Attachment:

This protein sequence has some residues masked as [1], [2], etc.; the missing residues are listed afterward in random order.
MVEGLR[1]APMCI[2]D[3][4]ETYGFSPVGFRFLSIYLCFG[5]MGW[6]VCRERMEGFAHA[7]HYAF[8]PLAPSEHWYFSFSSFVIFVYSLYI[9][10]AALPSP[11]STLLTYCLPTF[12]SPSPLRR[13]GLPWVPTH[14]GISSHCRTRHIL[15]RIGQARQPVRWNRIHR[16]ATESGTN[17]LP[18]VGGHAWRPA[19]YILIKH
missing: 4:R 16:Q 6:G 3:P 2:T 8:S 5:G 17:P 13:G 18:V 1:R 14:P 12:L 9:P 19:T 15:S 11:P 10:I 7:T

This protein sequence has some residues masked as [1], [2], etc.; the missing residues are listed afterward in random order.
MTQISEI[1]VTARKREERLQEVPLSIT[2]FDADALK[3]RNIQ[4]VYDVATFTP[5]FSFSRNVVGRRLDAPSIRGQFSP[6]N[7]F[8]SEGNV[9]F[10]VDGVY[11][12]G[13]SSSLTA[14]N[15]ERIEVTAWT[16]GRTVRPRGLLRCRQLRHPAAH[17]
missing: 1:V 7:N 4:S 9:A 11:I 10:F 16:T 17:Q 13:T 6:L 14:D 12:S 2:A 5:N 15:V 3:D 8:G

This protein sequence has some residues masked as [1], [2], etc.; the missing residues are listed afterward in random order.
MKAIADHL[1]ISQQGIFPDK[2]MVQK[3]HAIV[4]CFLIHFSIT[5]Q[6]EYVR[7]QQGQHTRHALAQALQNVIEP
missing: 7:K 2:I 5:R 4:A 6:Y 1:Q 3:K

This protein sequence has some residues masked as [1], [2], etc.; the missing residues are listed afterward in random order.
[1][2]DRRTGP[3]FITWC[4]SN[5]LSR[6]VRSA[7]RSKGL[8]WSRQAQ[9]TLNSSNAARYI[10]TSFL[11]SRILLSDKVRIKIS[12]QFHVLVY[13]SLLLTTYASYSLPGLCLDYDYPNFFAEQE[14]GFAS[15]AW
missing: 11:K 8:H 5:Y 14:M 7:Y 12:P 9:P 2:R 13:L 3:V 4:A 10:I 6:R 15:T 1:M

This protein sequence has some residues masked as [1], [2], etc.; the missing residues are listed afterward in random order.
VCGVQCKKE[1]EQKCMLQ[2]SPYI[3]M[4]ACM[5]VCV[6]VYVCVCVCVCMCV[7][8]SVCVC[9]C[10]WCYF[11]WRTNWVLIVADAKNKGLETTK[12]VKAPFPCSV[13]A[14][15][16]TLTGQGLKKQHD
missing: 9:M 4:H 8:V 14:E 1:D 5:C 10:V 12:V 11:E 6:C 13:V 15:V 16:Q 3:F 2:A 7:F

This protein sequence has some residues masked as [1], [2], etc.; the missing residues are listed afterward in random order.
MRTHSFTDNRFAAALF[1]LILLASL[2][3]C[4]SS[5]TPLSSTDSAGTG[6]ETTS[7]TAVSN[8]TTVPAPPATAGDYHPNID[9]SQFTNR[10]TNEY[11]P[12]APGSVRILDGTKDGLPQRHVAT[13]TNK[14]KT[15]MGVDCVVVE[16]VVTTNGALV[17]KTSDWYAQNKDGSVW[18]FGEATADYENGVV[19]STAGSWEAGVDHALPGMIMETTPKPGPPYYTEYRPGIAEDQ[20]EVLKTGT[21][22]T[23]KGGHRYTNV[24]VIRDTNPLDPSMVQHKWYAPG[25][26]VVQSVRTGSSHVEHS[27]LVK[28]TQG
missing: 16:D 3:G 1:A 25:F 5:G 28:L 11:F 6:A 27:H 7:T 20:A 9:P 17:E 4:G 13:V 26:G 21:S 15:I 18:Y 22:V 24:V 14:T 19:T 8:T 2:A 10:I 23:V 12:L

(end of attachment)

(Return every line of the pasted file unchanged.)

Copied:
This protein sequence has some residues masked as [1], [2], etc.; the missing residues are listed afterward in random order.
MVEGLR[1]APMCI[2]D[3][4]ETYGFSPVGFRFLSIYLCFG[5]MGW[6]VCRERMEGFAHA[7]HYAF[8]PLAPSEHWYFSFSSFVIFVYSLYI[9][10]AALPSP[11]STLLTYCLPTF[12]SPSPLRR[13]GLPWVPTH[14]GISSHCRTRHIL[15]RIGQARQPVRWNRIHR[16]ATESGTN[17]LP[18]VGGHAWRPA[19]YILIKH
missing: 4:R 16:Q 6:G 3:P 2:T 8:S 5:G 17:P 13:G 18:V 1:R 14:P 12:L 9:P 19:T 15:S 11:P 10:I 7:T

This protein sequence has some residues masked as [1], [2], etc.; the missing residues are listed afterward in random order.
MTQISEI[1]VTARKREERLQEVPLSIT[2]FDADALK[3]RNIQ[4]VYDVATFTP[5]FSFSRNVVGRRLDAPSIRGQFSP[6]N[7]F[8]SEGNV[9]F[10]VDGVY[11][12]G[13]SSSLTA[14]N[15]ERIEVTAWT[16]GRTVRPRGLLRCRQLRHPAAH[17]
missing: 1:V 7:N 4:S 9:A 11:I 10:F 16:T 17:Q 13:T 6:L 14:D 12:S 2:A 5:N 15:V 3:D 8:G

This protein sequence has some residues masked as [1], [2], etc.; the missing residues are listed afterward in random order.
MKAIADHL[1]ISQQGIFPDK[2]MVQK[3]HAIV[4]CFLIHFSIT[5]Q[6]EYVR[7]QQGQHTRHALAQALQNVIEP
missing: 7:K 2:I 5:R 4:A 6:Y 1:Q 3:K

This protein sequence has some residues masked as [1], [2], etc.; the missing residues are listed afterward in random order.
[1][2]DRRTGP[3]FITWC[4]SN[5]LSR[6]VRSA[7]RSKGL[8]WSRQAQ[9]TLNSSNAARYI[10]TSFL[11]SRILLSDKVRIKIS[12]QFHVLVY[13]SLLLTTYASYSLPGLCLDYDYPNFFAEQE[14]GFAS[15]AW
missing: 11:K 8:H 5:Y 14:M 7:Y 12:P 9:P 2:R 13:L 3:V 4:A 10:I 6:R 15:T 1:M

This protein sequence has some residues masked as [1], [2], etc.; the missing residues are listed afterward in random order.
VCGVQCKKE[1]EQKCMLQ[2]SPYI[3]M[4]ACM[5]VCV[6]VYVCVCVCVCMCV[7][8]SVCVC[9]C[10]WCYF[11]WRTNWVLIVADAKNKGLETTK[12]VKAPFPCSV[13]A[14][15][16]TLTGQGLKKQHD
missing: 9:M 4:H 8:V 14:E 1:D 5:C 10:V 12:V 11:E 6:C 13:V 15:V 16:Q 3:F 2:A 7:F

This protein sequence has some residues masked as [1], [2], etc.; the missing residues are listed afterward in random order.
MRTHSFTDNRFAAALF[1]LILLASL[2][3]C[4]SS[5]TPLSSTDSAGTG[6]ETTS[7]TAVSN[8]TTVPAPPATAGDYHPNID[9]SQFTNR[10]TNEY[11]P[12]APGSVRILDGTKDGLPQRHVAT[13]TNK[14]KT[15]MGVDCVVVE[16]VVTTNGALV[17]KTSDWYAQNKDGSVW[18]FGEATADYENGVV[19]STAGSWEAGVDHALPGMIMETTPKPGPPYYTEYRPGIAEDQ[20]EVLKTGT[21][22]T[23]KGGHRYTNV[24]VIRDTNPLDPSMVQHKWYAPG[25][26]VVQSVRTGSSHVEHS[27]LVK[28]TQG
missing: 16:D 3:G 1:A 25:F 5:G 28:L 11:F 6:A 27:H 7:T 20:A 9:P 17:E 4:G 13:V 26:G 21:S 15:I 18:Y 22:V 24:V 14:T 19:T 8:T 2:A 10:I 23:V 12:L